Why Non-Slave Owners - Southern Were fighting - Part II

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NH Civil War Gal

1st Lieutenant
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Joined
Feb 5, 2017
Sorry - had to break it up.

WHAT THE POLITICIANS WERE SAYING

What were the South’s politicians saying? In late 1860 and early 1861, Mississippi, Alabama, Georgia, South Carolina, and Louisiana appointed commissioners to travel to the other slave states and persuade them to secede. The commissioners addressed state legislatures, conventions, made public addresses, and wrote letters. Their speeches were printed in newspapers and pamphlets. These contemporaneous documents make fascinating reading and have recently been collected in a book by the historian Charles Dew.

William Harris, Mississippi’s commissioner to Georgia, explained that Lincoln’s election had made the North more defiant than ever. “They have demanded, and now demand equality between the white and negro races, under our constitution; equality in representation, equality in right of suffrage, equality in the honors and emoluments of office, equality in the social circle, equality in the rights of matrimony,” he cautioned, adding that the new administration wanted “freedom to the slave, but eternal degradation for you and me.”




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'The Miscegenation Ball'
Library of Congress


As Harris saw things, “Our fathers made this a government for the white man, rejecting the negro as an ignorant, inferior, barbarian race, incapable of self-government, and not, therefore, entitled to be associated with the white man upon terms of civil, political, or social equality.” Lincoln and his followers, he stated, aimed to “overturn and strike down this great feature of our union and to substitute in its stead their new theory of the universal equality of the black and white races.” For Harris, the choice was clear. Mississippi would “rather see the last of her race, men, women, and children, immolated in one common funeral pyre than see them subjugated to the degradation of civil, political and social equality with the negro race.” The Georgia legislature ordered the printing of a thousand copies of his speech.

Two days before South Carolina seceded, Judge Alexander Hamilton Handy, Mississippi’s commissioner to Maryland, warned that “the first act of the black republican party will be to exclude slavery from all the territories, from the District of Columbia, the arsenals and the forts, by the action of the general government. That would be a recognition that slavery is a sin, and confine the institution to its present limits. The moment that slavery is pronounced a moral evil – a sin – by the general government, that moment the safety of the rights of the south will be entirely gone.”

The next day, two commissioners addressed the North Carolina legislature and warned that Lincoln’s election meant “utter ruin and degradation” for the south. “The white children now born will be compelled to flee from the land of their birth, and from the slaves their parents have toiled to acquire as an inheritance for them, or to submit to the degradation of being reduced to an equality with them, and all its attendant horrors.”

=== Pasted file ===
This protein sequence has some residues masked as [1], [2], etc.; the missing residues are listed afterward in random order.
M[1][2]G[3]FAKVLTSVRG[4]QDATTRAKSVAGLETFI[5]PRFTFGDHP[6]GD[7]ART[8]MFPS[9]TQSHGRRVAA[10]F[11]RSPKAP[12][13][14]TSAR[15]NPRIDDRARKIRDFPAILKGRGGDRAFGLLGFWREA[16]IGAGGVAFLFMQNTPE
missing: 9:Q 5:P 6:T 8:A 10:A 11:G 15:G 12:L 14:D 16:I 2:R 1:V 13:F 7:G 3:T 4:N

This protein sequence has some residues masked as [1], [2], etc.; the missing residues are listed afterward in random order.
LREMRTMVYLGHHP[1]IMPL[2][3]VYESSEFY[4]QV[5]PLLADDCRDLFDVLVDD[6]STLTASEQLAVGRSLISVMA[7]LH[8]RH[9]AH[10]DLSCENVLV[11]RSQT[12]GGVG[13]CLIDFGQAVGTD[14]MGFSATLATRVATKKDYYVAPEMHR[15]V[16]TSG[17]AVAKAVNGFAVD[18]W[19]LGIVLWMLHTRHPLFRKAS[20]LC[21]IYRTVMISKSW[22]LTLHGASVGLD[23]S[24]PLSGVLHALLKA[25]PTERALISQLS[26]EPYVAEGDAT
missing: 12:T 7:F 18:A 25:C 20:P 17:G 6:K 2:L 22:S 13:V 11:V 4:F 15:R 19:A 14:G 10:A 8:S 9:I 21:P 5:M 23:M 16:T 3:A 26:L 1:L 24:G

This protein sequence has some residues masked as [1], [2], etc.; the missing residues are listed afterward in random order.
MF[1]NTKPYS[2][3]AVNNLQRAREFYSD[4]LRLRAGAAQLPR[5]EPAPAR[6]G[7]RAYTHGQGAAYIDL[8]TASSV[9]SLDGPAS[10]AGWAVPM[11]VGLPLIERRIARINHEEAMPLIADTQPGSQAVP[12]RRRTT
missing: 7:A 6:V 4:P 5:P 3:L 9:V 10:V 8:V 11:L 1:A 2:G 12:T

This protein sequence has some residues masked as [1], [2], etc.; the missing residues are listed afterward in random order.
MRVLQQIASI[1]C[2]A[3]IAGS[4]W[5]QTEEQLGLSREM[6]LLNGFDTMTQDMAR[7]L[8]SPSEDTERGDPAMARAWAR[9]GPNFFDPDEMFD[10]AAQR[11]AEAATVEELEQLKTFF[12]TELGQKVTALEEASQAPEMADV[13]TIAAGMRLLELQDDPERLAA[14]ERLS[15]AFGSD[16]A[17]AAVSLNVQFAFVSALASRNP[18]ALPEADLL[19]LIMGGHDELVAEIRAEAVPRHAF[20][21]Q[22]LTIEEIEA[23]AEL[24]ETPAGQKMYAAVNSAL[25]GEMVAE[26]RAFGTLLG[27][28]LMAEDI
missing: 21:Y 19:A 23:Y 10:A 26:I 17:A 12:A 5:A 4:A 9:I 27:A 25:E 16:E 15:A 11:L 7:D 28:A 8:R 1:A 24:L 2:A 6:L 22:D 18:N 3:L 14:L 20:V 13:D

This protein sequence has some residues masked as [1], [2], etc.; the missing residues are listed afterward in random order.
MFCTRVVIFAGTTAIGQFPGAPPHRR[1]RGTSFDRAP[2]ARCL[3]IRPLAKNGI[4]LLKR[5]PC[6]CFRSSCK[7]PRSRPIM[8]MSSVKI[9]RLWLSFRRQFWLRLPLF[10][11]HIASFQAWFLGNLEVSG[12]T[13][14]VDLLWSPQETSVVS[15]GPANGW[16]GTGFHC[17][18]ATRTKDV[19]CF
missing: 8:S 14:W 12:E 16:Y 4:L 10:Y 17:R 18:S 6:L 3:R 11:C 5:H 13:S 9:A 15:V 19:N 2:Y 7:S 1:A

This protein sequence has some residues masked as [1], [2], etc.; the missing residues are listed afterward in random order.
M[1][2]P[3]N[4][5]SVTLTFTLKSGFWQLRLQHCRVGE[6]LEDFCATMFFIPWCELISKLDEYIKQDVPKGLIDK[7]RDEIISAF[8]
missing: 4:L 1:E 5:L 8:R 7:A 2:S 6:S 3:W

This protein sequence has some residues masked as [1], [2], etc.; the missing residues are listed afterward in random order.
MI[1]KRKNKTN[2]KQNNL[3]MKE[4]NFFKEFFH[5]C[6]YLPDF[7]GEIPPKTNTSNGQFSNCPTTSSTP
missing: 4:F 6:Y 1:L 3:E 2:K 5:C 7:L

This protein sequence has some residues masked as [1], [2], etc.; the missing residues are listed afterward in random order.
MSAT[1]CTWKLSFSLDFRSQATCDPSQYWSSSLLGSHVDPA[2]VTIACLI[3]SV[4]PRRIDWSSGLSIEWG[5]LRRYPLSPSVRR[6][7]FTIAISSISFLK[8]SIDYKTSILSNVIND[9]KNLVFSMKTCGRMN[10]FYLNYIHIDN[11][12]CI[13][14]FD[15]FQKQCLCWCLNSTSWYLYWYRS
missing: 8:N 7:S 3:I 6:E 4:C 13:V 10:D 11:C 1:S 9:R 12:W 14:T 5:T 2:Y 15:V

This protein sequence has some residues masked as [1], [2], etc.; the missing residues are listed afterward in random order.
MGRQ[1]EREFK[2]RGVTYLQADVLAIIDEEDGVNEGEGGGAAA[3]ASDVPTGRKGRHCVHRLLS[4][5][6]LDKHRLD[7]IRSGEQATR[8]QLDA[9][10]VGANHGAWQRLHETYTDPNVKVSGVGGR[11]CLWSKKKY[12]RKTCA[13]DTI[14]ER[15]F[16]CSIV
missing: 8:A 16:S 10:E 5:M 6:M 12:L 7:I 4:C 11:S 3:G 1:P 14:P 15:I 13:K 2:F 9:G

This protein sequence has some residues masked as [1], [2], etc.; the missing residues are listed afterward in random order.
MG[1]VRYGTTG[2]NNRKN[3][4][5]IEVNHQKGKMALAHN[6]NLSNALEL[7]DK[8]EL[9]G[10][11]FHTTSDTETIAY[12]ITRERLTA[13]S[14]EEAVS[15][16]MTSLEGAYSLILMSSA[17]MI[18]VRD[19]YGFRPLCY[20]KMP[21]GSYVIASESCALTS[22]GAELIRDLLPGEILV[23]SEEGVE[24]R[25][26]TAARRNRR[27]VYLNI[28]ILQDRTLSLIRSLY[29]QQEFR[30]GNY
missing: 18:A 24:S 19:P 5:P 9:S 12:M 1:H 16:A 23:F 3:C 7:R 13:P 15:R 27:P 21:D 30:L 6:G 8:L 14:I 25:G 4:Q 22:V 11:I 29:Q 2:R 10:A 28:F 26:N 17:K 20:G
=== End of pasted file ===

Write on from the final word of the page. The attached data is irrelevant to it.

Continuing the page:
Former South Carolina Congressman John McQueen was crystal clear about where things stood when he wrote to a group of Richmond civic leaders. Lincoln’s program was based upon the “single idea that the African is equal to the Anglo-Saxon, and with the purpose of placing our slaves on a position of equality with ourselves and our friends of every condition. We, of South Carolina, hope soon to greet you in a Southern Confederacy, where white men shall rule our destinies, and from which we may transmit to our posterity the rights, privileges, and honor left us by our ancestors.”

Typical of the commissioner letters is that written by Stephen Hale, an Alabama commissioner, to the Governor of Kentucky, in December 1860. Lincoln’s election, he observed, was “nothing less than an open declaration of war, for the triumph of this new theory of government destroys the property of the south, lays waste her fields, and inaugurates all the horrors of a San Domingo servile insurrection, consigning her citizens to assassinations and her wives and daughters to pollution and violation to gratify the lust of half-civilized Africans. The slave holder and non-slaveholder must ultimately share the same fate; all be degraded to a position of equality with free negroes, stand side by side with them at the polls, and fraternize in all the social relations of life, or else there will be an eternal war of races, desolating the land with blood, and utterly wasting all the resources of the country.”


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Henry Benning
Library of Congress
What Southerner, Hale asked, “can without indignation and horror contemplate the triumph of negro equality, and see his own sons and daughters in the not distant future associating with free negroes upon terms of political and social equality?” Abolition would surely mean that “the two races would be continually pressing together,” and “amalgamation or the extermination of the one or the other would be inevitable.” Secession, argued Hale, was the only means by which the “heaven ordained superiority of the white over the black race” could be sustained. The abolition of slavery would either plunge the South into a race war or so stain the blood of the white race that it would be contaminated for all time.” Could southern men “submit to such degradation and ruin,” he asked, and responded to his own question, “God forbid that they should.”